Five recovery tips for marathon runners to help you feel human again

Five recovery tips for marathon runners to help you feel human again

The TCS London Marathon is just a few days away, and for those that are running the 26.2 mile race, the finish line is in sight.

But proudly placing your finisher’s medal around your neck isn’t quite the end of your marathon journey.

After completing such an intense physical challenge, recovery is important.

Weird things happen to your body when you run a marathon. Not only will you burn over 2,500 calories but you’ll lose up to 5kg in water weight, and you’ll get temporarily shorter.

Yep, it’s true. Runners shrink by about half an inch due to a loss in fluid in between your intervertebral discs.

Proper rest and recovery is key – not only so you can feel human again, but it’ll also mean you can get your running shoes back on a bit quicker.

So how do you give yourself some proper TLC post-race? Experts tell us how.

Warm up properly

We know, this is part of your pre-race routine, but warming up actually helps you once you finally give your legs a rest.

Avoid static stretching – that’s the type of stretching where you don’t actually move, like when you stand on one leg to stretch your quad.

Instead you need to carry out dynamic running stretches like heel flicks, lunges and high knees.

But you do need to stretch when you’re done too. Invest in a foam roller or massage gun on sore spots to help these areas recover more quickly.


Burning off all those calories means you need to replenish depleted energy sources – but it’s not an excuse to order whatever you like off Deliveroo.

Christian Allen, product expert at Runners Need, explains: ‘A combination of carbs and protein within the hour of finishing your race can help aid recovery and top up your electrolyte and glycogen levels.’

And, we wouldn’t recommend a post race pint, as it will just dehydrate your body even more. If you can’t resist, try to drink an equal amount of water – although chugging water isn’t your only source of hydration.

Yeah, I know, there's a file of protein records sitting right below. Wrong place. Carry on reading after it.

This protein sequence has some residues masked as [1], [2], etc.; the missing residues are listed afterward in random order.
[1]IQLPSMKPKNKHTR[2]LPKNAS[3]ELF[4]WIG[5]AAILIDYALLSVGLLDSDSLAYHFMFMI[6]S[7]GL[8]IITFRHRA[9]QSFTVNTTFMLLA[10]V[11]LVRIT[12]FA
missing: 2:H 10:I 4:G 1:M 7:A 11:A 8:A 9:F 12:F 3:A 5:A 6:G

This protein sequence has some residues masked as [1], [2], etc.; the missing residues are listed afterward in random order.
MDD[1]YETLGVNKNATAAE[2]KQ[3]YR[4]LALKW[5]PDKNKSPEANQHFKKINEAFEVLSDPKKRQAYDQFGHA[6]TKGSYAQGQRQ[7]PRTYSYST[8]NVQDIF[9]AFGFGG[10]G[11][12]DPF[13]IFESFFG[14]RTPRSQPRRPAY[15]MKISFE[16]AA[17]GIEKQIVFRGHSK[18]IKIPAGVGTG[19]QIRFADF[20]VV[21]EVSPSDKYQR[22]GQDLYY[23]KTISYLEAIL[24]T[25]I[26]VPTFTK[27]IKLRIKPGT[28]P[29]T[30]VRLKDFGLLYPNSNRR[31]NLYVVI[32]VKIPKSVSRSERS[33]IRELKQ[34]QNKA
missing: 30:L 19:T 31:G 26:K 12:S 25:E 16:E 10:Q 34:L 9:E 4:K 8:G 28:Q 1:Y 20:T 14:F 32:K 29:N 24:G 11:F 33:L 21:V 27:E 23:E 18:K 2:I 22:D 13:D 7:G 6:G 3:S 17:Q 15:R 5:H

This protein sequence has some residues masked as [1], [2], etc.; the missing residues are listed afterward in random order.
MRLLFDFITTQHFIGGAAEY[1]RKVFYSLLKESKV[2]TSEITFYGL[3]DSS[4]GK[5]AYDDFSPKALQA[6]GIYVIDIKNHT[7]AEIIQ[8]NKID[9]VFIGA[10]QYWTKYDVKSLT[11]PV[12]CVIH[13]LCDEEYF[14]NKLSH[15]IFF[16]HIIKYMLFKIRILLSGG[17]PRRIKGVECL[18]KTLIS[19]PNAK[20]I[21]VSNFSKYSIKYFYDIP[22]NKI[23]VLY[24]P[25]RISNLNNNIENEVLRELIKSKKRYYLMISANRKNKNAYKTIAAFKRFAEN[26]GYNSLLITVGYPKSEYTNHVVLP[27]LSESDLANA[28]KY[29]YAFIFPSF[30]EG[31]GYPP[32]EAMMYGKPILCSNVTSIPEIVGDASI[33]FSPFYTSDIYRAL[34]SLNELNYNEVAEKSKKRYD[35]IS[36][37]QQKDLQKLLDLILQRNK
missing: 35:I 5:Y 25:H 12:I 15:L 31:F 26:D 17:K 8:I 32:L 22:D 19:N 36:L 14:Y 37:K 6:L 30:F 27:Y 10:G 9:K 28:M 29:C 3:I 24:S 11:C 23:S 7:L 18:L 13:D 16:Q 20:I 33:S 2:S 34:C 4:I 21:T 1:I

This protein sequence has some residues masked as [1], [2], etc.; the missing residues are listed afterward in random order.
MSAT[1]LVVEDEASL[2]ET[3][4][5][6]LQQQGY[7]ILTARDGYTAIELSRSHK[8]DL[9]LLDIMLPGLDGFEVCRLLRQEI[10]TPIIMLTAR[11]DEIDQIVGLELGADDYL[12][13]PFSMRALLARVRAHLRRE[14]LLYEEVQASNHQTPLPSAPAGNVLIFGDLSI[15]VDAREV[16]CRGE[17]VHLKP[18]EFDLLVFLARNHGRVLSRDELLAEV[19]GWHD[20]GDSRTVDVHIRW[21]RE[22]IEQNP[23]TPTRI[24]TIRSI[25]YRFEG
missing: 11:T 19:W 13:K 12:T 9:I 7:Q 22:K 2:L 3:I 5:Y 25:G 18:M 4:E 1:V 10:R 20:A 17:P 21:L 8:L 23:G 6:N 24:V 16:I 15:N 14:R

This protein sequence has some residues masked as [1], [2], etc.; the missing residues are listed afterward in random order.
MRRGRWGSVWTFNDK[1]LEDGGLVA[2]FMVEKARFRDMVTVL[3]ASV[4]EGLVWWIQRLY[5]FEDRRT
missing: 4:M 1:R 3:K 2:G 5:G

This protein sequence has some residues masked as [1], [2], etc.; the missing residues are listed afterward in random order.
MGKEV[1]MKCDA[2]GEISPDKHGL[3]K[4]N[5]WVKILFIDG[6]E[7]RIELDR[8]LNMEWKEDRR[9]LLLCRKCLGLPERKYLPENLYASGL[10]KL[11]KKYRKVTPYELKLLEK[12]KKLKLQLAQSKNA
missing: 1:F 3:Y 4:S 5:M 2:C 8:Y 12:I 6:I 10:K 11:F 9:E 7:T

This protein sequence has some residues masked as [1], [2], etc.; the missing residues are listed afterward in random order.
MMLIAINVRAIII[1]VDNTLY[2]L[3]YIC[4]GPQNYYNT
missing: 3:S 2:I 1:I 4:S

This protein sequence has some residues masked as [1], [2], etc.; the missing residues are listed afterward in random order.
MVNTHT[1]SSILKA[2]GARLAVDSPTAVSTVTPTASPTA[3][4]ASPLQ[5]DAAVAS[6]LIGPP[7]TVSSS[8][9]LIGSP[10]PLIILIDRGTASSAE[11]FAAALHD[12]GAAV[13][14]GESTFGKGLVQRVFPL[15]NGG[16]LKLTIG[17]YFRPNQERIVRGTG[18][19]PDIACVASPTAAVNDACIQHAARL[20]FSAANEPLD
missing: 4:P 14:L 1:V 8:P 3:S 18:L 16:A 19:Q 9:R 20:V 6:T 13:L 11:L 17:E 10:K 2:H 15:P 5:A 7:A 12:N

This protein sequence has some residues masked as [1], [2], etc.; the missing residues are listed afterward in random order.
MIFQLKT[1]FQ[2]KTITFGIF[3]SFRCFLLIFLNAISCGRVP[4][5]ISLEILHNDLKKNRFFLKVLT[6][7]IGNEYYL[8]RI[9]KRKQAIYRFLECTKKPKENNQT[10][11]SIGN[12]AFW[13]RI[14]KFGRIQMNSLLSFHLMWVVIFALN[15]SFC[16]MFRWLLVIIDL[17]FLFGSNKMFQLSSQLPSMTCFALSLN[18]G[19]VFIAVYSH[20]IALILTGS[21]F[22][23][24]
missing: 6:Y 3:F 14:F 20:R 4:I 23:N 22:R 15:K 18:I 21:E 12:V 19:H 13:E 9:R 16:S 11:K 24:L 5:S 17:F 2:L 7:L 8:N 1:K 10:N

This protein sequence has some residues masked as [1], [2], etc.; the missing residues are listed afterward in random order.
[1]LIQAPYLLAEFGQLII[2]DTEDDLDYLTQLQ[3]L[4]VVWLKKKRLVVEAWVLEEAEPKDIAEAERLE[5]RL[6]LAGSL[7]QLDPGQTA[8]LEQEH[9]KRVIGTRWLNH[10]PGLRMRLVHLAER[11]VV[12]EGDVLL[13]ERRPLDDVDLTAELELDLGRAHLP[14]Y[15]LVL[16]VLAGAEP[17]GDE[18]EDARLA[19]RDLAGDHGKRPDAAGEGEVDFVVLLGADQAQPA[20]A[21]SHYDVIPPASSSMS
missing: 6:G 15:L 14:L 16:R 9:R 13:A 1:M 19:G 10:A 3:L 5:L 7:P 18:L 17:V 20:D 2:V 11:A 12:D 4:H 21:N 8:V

Foods like spinach, melon, pineapple and celery all help, and coconut water is great too.

Ice ice baby

Christian says: ‘When you’re looking to recover after a long run, ice is your best friend.

‘Ice your legs as soon as you’re able to after your run. If you’re using ice packs keep them on the affected area for 10 to 20 minutes every few hours for the day or two following the race.’

And if you’re feeling really brave, try an ice bath. ‘Ten minute ice baths can do wonders to ease sore muscles, as it helps pump your blood vessels with fresh oxygenated blood and helps to flush out toxins, like lactic acid which can cause muscles to seize and cramp,’ says Christian.

Indulge in spa treatment

After running a marathon, you’re more than entitled to treat yourself – and if your budget allows, there’s some great options out there.

If you’re still in London the day after the big race, Pan Pacific London has a range of experiences designed specifically for marathon runners in mind.

Their Performance Recovery treatment tackles muscle strain and mental exhaustion, starting with stretching and mobility exercises with a dedicated performance coach

They also offer some high tech electro muscle stimulation which sends electrical pulses to dedicated muscle groups.

Then there’s a muscle enhancement recovery treatment which aids in releasing the lactic acid that has built up during the race followed by – the best part – a lymphatic drainage massage. 

Robbie Leung, director of wellbeing at Pan Pacific says: ‘These treatments showcase the importance of preparation and recovery after a strenuous sporting activity.’

Try not to snooze

While you might be knackered after your run, resist the urge to nap.

Instead opt for some gentle walking to keep active and help boost your recovery process.

But once bed time does finally arrive, make sure you get plenty of shut eye. A good eight hours will allow your muscle to repair and rebuild.

Take time off

Christian says: ‘It’s important to take a week or two off to allow your body to recover.

‘When you return to running keep it easy for at least a week,’ says Christian. If you’re feeling tired or fatigued or becoming more susceptible to cold-like symptoms, it’s usually a good indicator that you’re pushing yourself too hard too soon.’

Now is a good time to switch up your exercise too – swimming or cycling will keep your fitness up but target different muscle groups.

Source: Read Full Article